Rebuilding Microsoft Exchange
By: Ryan Skarra-Gallagher
Senior Systems Engineer
Earlier this year Coyote Creek was contacted by a mid-sized East Coast financial services provider that’s been running an on-premise installation of Microsoft Exchange 2013. Something had gone wrong with their Exchange system, and now Microsoft had told them that the best solution was rebuilding Microsoft Exchange completely. They called us to help them do so.
Problem: A repair reinstall broke the offline address book
The company’s problems started when their single Exchange server failed. Attempts to recover this failed Exchange server were unsuccessful. It was determined that the only fix was to do a repair installation of Exchange on a new server with the same name. With the Microsoft technicians on the phone guiding them, they did the reinstall.
When you do a repair reinstall there’s a requirement that you use the same server name and drive as before. This is so that the system can access important information that is stored in Active Directory. For example, during the reinstall the system will pull configuration data out of Active Directory, and reuse the pointers from the previous installation.
Unfortunately, in doing this repair reinstall, the company’s IT staff did something wrong. Their error left some of the pointers pointing at where information used to be in the old server, instead of where it was now residing in the new server. As a result, the offline address book broke. When the offline address book went to download, it was looking at a path that no longer existed, so it would completely fail.
Solution: Rebuilding Microsoft Exchange – and make it better than before
Once they realized that the offline address book was dead, the company opened a case with Microsoft. After troubleshooting the problem, the Microsoft technicians informed them that to fix the problem they needed to go through with rebuilding Microsoft Exchange.
As long as they were rebuilding Microsoft Exchange, the company decided to take this opportunity to redesign and improve it. Their old system only had one server. Now they wanted to add high availability, to avoid this single point of failure risk.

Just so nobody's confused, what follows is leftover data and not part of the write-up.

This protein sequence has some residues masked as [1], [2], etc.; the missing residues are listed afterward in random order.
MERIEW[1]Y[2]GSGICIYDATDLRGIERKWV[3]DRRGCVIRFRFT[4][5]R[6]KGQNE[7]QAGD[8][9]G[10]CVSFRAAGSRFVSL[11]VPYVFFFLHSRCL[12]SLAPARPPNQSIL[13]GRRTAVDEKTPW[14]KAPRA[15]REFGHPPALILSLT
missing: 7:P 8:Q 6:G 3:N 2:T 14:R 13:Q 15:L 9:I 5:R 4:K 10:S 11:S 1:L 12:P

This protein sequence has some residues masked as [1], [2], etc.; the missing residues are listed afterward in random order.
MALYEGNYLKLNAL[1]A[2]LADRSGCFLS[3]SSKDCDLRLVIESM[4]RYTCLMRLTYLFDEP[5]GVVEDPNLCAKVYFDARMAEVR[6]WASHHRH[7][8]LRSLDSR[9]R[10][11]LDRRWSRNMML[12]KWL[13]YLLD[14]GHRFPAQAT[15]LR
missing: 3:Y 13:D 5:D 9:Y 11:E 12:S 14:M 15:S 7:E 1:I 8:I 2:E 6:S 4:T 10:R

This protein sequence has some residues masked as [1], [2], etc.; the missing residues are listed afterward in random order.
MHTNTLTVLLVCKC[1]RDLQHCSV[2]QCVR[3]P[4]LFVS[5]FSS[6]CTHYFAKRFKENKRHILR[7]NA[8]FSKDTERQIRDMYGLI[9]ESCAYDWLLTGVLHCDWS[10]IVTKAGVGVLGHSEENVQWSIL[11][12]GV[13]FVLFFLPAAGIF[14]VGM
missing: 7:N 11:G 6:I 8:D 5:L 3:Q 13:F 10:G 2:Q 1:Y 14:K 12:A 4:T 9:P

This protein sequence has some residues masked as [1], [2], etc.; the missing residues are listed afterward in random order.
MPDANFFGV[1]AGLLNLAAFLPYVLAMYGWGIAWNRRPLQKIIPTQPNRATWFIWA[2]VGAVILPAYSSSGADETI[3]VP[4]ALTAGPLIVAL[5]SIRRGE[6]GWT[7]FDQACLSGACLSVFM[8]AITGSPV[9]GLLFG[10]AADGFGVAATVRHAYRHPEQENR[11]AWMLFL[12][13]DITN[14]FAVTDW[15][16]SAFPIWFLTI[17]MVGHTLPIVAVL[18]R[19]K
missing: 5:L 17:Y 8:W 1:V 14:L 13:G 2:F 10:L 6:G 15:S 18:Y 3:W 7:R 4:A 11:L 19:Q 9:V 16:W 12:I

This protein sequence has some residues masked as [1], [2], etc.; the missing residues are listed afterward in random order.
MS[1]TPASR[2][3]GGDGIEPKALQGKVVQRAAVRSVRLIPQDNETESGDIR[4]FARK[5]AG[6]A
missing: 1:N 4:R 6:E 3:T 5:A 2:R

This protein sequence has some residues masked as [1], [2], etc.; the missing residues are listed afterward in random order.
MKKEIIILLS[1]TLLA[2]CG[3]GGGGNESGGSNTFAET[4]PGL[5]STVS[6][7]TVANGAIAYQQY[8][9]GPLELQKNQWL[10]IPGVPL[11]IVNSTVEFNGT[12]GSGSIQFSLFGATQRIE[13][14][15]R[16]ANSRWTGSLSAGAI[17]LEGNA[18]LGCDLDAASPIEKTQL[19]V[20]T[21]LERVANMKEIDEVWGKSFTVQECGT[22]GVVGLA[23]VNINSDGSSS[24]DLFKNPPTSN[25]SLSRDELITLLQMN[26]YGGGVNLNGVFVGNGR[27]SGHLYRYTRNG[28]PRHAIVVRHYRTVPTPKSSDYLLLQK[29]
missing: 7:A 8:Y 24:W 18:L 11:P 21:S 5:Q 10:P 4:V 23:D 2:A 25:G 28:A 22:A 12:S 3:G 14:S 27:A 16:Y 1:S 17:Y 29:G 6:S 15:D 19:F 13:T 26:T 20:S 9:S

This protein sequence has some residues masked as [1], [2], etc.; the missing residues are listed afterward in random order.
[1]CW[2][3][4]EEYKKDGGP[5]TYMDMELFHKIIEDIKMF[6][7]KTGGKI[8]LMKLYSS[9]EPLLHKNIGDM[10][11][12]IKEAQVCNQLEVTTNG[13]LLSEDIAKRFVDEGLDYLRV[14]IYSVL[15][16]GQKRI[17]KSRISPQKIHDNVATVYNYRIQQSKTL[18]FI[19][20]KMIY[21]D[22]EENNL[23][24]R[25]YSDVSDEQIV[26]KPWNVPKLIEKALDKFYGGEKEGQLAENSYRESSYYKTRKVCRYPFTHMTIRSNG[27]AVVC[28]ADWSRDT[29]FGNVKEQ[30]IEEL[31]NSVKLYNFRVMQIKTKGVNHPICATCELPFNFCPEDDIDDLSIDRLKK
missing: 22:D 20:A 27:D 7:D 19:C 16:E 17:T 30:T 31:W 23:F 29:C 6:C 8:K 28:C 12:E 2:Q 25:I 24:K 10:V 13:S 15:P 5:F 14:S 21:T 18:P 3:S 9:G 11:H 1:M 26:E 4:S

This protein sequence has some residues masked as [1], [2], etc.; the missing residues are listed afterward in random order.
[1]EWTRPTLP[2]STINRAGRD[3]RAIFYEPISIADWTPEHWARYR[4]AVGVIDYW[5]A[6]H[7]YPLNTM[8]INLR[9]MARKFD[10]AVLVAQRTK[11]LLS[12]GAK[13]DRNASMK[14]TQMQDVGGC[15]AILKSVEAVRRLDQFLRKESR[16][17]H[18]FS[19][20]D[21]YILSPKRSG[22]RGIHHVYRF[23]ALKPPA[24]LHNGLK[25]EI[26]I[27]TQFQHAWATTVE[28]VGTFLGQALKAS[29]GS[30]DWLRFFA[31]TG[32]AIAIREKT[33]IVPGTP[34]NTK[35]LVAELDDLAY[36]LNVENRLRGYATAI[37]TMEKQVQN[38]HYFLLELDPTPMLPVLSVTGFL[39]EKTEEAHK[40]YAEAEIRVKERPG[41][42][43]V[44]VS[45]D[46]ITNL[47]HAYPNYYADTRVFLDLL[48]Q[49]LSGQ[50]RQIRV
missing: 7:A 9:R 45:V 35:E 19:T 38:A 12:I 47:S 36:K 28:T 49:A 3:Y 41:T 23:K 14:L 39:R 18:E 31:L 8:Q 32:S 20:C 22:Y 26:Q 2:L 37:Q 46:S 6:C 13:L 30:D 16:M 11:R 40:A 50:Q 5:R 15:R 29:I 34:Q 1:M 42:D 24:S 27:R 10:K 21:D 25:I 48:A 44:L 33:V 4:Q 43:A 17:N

We met with them, discussed their needs, and then designed a resilient architecture for them that included high availability. Their new system includes:
- Two multi-role Exchange 2013 servers, each with both the mailbox and client access roles
- A virtual load balancer to provide high availability for the client access role
- A DAG (Database Availability Group) setup to provide high availability for the mailbox role
Result: High availability plus a functioning offline address book
With the new system there are copies of the mailboxes and databases on both servers, with things load balanced between them. This gives the system less load and twice as much horsepower. Plus, our client can sleep better at night knowing that their vital Exchange system has redundancy. If something goes wrong with one server, there’s a backup server in place to handle all functionality immediately. If they need to do maintenance on a server, they can do so without bringing email down.
Of course, the offline address book works perfectly in their new Exchange installation as well.
Now that they have a recommended architecture in place, the company has also signed up for Coyote Creek’s Remote Monitoring and Management services. Which means that we’re monitoring these servers 24/7, providing patching, maintenance and triage for them.
As Microsoft Gold Certified Partners with over 20 years of experience successfully helping enterprise-level organizations make the most of Microsoft technology, we have the expertise to help you with any Exchange-related issue you may have. We can design and install a new system, upgrade an existing system, monitor and manage your existing environment, or troubleshoot those nagging, intermittent or mysterious problems that are driving your IT team crazy. Just give us a call and let us know what you need.